I am updating my response to this in light of new information.
For the past few months, I have been conducting several studies on Sunburst Ant Nectar in order to improve the formulation, manufacturing process, and label guidance. In this time, I have learned a lot about the chemistry of alkaline aqueous solutions.
A key phagostimulant in Sunburst Ant Nectar is a strong base, such as sodium hydroxide or potassium hydroxide. These strong bases dissociate in aqueous solutions into their respective Na- or K- ions and OH- ions. Carbon dioxide in regular air interacts with water to form a weak and unstable acid, OC(OH)2, which then reacts with the dissociated, unstable (-) ions present in order to form carbonates and bicarbonates, neither of which are harmful, but are indicative of qualitative changes in chemistry with respect to the reaction with CO2. Because these byproducts are poorly soluble in this saturated sugar water solution, they precipitate out of solution and present as faint turbidity (cloudiness) after reaching a certain threshold.
This visible change also corresponds with a decrease in pH, which, if allowed to drop to low enough levels, can allow the solution to become more susceptible to the growth of certain organisms. However, it is important to note that cloudiness alone is not indicative of a drop in pH to unsuitable levels, as non-uniform mixing of ingredients during filling may possibly account for some bottles being more susceptible to cloudiness even with small and insignificant pH changes. This will be addressed in future batches.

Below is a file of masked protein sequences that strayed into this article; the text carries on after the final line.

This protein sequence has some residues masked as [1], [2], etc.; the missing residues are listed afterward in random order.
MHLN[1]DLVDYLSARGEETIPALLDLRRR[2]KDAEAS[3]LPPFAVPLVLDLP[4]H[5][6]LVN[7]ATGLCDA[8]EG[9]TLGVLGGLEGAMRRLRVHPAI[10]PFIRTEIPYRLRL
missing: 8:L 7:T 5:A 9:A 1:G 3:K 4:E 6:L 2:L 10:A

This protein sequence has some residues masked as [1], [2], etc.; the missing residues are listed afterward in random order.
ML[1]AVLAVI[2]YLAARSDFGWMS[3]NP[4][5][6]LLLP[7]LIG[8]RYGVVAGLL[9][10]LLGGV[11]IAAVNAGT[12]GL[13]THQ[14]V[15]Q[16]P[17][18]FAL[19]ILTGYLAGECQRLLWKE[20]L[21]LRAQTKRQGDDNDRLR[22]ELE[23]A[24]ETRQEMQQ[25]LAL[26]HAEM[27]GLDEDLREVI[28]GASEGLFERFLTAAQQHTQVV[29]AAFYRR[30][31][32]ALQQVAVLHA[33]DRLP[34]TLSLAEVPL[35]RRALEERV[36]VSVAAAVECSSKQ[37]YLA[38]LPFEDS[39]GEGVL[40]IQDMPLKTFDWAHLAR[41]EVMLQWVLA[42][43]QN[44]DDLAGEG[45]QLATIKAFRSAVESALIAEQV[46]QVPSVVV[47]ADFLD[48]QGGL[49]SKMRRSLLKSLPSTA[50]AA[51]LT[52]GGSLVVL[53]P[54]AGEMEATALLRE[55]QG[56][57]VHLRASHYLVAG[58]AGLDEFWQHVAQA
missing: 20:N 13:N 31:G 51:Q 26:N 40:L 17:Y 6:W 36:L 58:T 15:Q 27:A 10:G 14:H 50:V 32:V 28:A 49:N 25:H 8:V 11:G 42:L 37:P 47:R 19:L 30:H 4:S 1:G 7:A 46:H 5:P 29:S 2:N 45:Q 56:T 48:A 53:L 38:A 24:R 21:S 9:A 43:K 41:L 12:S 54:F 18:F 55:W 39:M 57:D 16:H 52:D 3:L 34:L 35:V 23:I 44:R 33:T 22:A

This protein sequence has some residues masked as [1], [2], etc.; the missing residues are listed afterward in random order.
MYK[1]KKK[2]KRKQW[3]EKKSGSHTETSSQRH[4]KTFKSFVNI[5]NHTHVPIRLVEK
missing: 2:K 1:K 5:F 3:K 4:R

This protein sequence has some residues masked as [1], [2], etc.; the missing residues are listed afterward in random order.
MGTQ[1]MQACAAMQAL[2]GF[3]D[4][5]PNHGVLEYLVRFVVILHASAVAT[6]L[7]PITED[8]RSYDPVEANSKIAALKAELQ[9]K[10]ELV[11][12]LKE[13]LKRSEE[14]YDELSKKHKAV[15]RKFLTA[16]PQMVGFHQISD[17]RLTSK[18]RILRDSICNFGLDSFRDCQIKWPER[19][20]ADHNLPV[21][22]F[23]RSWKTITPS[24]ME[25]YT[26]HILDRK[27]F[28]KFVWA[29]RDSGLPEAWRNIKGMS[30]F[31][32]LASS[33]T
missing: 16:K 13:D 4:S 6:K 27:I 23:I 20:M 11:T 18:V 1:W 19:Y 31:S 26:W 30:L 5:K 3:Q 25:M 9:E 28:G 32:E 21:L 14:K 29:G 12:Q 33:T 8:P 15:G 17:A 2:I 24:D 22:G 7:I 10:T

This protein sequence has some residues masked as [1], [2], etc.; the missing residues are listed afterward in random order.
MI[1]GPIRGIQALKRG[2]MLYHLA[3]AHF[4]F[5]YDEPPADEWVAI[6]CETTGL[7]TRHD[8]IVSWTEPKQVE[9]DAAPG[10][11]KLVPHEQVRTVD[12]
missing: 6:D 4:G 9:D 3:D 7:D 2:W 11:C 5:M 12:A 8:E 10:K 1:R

The tentative guidance for storage and care of Sunburst Ant Nectar is as follows:
Product quality diminishes rapidly with exposure to air. Keep bottle tightly closed at all times. Shake well before use. Do not add contaminated fluid to bottle contents. Best if used within 6 months after opening.
This guidance may change as I complete my study, which I may publish at some point.
Edited by drtrmiller, February 28 2018 - 12:08 AM.